Founded in 1988 by Doug and Nancy Beckett, Peachy Canyon Winery began its production with a load of Zinfandel from Benito Dusi, and soon garnered a reputation for full-bodied, beautifully balanced Zins. The original winery and tasting room was located behind the Becketts house on Peachy Canyon Road (hence the name). At that time, Doug was pouring samples for visitors right inside the winery. The first Estate wine was produced in 1992, made from the 10-acre vineyard surrounding the house. Interestingly, the whole Eastside/Westside thing (vineyards that are either East or West of the Salinas River) is attributed to Doug Beckett.
As Peachy Canyon's reputation for Zin grew, so did the visitors. It seemed obvious to Doug that despite his 500 case annual production, fitting all of the visitors onto his property and into the winery was going to be a problem. So, he built a more formal tasting room adjacent to the winery. The crowds continued to come, and in 1999, the Becketts moved the tasting room to the 1886 Old Bethel School House, an historic building at Hwy 46 and Bethel Road. At about the same time, the Becketts bought an old winery and surrounding 20 year-old vineyard out on Lake Nacimiento Road, and moved productions facilities into it. Peachy Canyon's plantings are currently at about 100 acres - a ten-fold increase in grapevines over the last decade - which, along with fruit from other suppliers (60-70%), led to a corresponding increase in production (3,000 cases in 1990 to 45,000 cases today). As a side note, Peachy Canyon's winery survived the December earthquake okay. The tasting room was another matter - they lost nearly everything!
After everyone arrived, Doug gave us each a pour of Chardonnay and we chatted a bit. Hey Doug, how come the "Central Coast" appellation on this - where're you sourcing the fruit, I asked. Paso Robles, Doug said. Why use CC then? Well, the Central Coast appellation has a better image for Chardonnay, so why not use the larger appellation. We all nodded. It seems like a sad commentary that appellation bias would even keep someone from trying a wine, but it's certainly true.
With glasses in hand, Doug led us out of the winery, through the crush pad and over to the barrel storage area, stopping to introduce us to his son, Josh, who is now making the wines. Inside the large storage room, we sipped and chatted as Doug led us through several barrels. Doug uses American oak on the Zin; French on the Bordeaux varietals.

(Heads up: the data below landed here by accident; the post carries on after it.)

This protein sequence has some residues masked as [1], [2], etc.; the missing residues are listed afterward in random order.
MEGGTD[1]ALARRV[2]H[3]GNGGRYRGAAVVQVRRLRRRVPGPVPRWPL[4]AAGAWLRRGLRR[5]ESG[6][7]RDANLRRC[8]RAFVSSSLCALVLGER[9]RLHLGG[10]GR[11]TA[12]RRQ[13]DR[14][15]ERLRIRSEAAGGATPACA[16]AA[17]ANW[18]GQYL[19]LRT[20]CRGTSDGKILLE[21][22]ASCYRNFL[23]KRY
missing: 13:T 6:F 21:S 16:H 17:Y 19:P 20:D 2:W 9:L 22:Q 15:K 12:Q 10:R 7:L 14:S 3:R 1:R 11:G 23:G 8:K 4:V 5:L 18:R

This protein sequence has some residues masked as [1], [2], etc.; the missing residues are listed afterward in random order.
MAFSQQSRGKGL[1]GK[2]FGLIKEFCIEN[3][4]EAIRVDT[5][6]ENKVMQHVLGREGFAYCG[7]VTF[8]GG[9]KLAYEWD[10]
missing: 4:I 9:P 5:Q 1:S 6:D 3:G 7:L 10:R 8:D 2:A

My perception over the past several years had been that the wines here had gotten leaner and thinner. So, one of the reasons I wanted to visit was to see and taste if there had been any change in the last couple of years. I was pleasantly surprised with what seemed to be marked increase in the level of concentration and quality in the wines that Doug pulled from barrels.
Doug had an appointment in Visalia, and needed get on the road. With our barrel tasting at an end, he led us back to the winery kitchen to rinse our glasses. Stepping inside, I contemplated asking Doug about my perceived quality increase. I asked if he'd mind a pointed question. Sure, go ahead, he said. I said there had been a general perception among wine people that Peachy Canyon has lost its edge in recent years - that the full throttle, extracted, yet balanced wines of the early '90s had somehow become thin and lean as the decade went on, and asked him to comment on this perception. Yes, he said, that's true. I was surprised, but also pleased at his candid reply. Doug said that the wines produced from the mid-to-later '90s reflected the stylistic qualities of the winemaker at the time, rather than any increased production goals or inefficiencies. And, considering the demand for Peachy Canyon wines never died down during this period, Doug was relatively content to let the winemaker continue on her course. He went on to say that since the previous winemaker had now left, he fully expected things to get back to what the new winemaker (son Josh) wanted - the "old" Peachy Canyon style of full throttle winemaking. After tasting what was in barrel, I'd have to agree. It seems the old Peachy's back!
Leaving Peach Canyon, we headed over to Augie Hug's new place, Coastal Vintners in Paso Robles - located right next to Mat Garretson's place. Augie and Raquel poured offerings from Hug Cellars, Perbacco Cellars, Silverstone and Orchid Hill wines. The Hug wines are always incredible. But, I was especially surprised by the Perbacco Chardonnay - three wines, mostly Edna Valley fruit, and all of them delicious.
I can't say enough good things about the wines Augie and Raquel have chosen to carry. All of of the Silverstone lineup was good, but the Syrah was especially nice. Winemaker Dan Kleck is not only making very nice wine for his own label, he's also managing BOTH the Paso Robles Wine Services and Central Coast Wine Services operations. (more on this winery next month.)
Dinner that night was at the Paris restaurant in Paso (1221 Park St.). Bob worked with owners Claude and Chrystel Chazalon to prepare an eight course meal, which provided lots of fabulous food and wine parings. We started with a '90 Deutz Champagne that went fabulous with the appetizers: cheese flavored puff pastry, and foie gras. The chilled mushroom soup married well with the each of the whites, and then it was Pinot time. Dishes of cured salmon, sauteed chanterelles, calamari with squid ink risotto, duck with leeks, lamb with tomatoes and squash, were all great matches. Singling out one Pinot would be tough - well okay, the Lollapalooza. The beef with green peppercorn sauce was my favorite with the Syrahs - especially the Failla Que Syrah; and cheese course with greens went witheverything as we tasted back through the wines. Finally, profiterolles with vanilla ice cream and chocolate sauce for dessert.